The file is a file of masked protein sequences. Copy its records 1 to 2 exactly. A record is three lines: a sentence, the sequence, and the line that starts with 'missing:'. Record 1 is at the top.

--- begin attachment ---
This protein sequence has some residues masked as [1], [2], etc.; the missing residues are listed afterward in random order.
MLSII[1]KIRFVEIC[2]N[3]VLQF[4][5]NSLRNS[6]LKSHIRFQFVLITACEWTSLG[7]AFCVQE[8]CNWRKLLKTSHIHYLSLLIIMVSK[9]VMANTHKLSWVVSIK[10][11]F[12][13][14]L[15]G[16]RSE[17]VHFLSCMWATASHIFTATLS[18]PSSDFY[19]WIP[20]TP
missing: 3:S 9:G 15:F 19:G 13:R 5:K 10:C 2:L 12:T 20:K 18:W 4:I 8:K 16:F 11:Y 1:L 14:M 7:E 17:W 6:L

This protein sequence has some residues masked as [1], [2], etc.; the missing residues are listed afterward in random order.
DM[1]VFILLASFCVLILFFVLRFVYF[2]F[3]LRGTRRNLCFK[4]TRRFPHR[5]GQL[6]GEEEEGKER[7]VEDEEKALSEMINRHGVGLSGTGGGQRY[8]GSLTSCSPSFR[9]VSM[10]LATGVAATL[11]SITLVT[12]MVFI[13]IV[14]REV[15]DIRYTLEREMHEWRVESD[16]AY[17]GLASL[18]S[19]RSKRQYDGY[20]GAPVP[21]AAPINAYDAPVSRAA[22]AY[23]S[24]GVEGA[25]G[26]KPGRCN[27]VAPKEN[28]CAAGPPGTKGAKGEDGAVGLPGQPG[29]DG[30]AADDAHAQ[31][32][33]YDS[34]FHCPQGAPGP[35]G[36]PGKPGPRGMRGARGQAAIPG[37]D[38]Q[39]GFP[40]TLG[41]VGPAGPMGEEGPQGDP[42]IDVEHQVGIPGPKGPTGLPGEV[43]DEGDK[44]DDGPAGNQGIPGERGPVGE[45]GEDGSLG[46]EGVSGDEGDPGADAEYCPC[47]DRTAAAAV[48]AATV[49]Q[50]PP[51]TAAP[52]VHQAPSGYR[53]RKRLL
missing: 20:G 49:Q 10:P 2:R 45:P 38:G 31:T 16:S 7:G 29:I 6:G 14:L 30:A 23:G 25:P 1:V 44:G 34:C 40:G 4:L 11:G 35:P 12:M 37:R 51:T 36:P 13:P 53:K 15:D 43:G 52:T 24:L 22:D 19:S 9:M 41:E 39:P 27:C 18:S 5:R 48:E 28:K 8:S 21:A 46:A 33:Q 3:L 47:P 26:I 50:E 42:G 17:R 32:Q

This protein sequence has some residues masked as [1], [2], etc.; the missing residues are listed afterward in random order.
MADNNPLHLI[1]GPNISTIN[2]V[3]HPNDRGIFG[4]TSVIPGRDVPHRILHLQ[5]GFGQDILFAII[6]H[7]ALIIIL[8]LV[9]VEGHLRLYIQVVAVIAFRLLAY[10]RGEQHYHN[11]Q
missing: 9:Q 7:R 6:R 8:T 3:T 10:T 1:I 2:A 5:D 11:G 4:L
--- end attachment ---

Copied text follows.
This protein sequence has some residues masked as [1], [2], etc.; the missing residues are listed afterward in random order.
MLSII[1]KIRFVEIC[2]N[3]VLQF[4][5]NSLRNS[6]LKSHIRFQFVLITACEWTSLG[7]AFCVQE[8]CNWRKLLKTSHIHYLSLLIIMVSK[9]VMANTHKLSWVVSIK[10][11]F[12][13][14]L[15]G[16]RSE[17]VHFLSCMWATASHIFTATLS[18]PSSDFY[19]WIP[20]TP
missing: 3:S 9:G 15:F 19:G 13:R 5:K 10:C 2:L 12:T 20:K 18:W 4:I 8:K 16:F 11:Y 1:L 14:M 7:E 17:W 6:L

This protein sequence has some residues masked as [1], [2], etc.; the missing residues are listed afterward in random order.
DM[1]VFILLASFCVLILFFVLRFVYF[2]F[3]LRGTRRNLCFK[4]TRRFPHR[5]GQL[6]GEEEEGKER[7]VEDEEKALSEMINRHGVGLSGTGGGQRY[8]GSLTSCSPSFR[9]VSM[10]LATGVAATL[11]SITLVT[12]MVFI[13]IV[14]REV[15]DIRYTLEREMHEWRVESD[16]AY[17]GLASL[18]S[19]RSKRQYDGY[20]GAPVP[21]AAPINAYDAPVSRAA[22]AY[23]S[24]GVEGA[25]G[26]KPGRCN[27]VAPKEN[28]CAAGPPGTKGAKGEDGAVGLPGQPG[29]DG[30]AADDAHAQ[31][32][33]YDS[34]FHCPQGAPGP[35]G[36]PGKPGPRGMRGARGQAAIPG[37]D[38]Q[39]GFP[40]TLG[41]VGPAGPMGEEGPQGDP[42]IDVEHQVGIPGPKGPTGLPGEV[43]DEGDK[44]DDGPAGNQGIPGERGPVGE[45]GEDGSLG[46]EGVSGDEGDPGADAEYCPC[47]DRTAAAAV[48]AATV[49]Q[50]PP[51]TAAP[52]VHQAPSGYR[53]RKRLL
missing: 20:G 49:Q 10:P 2:R 45:P 38:G 31:T 16:S 7:G 29:I 6:G 14:L 30:A 23:G 25:P 1:V 44:G 34:C 40:G 4:L 11:G 35:P 12:M 37:R 51:T 36:P 13:P 53:K 15:D 43:G 52:T 24:L 22:D 19:S 9:M 41:E 39:P 27:C 18:S 5:R 48:E 28:K 8:S 21:A 46:A 33:Q 3:L 47:P 26:I 50:E 42:G 17:R 32:Q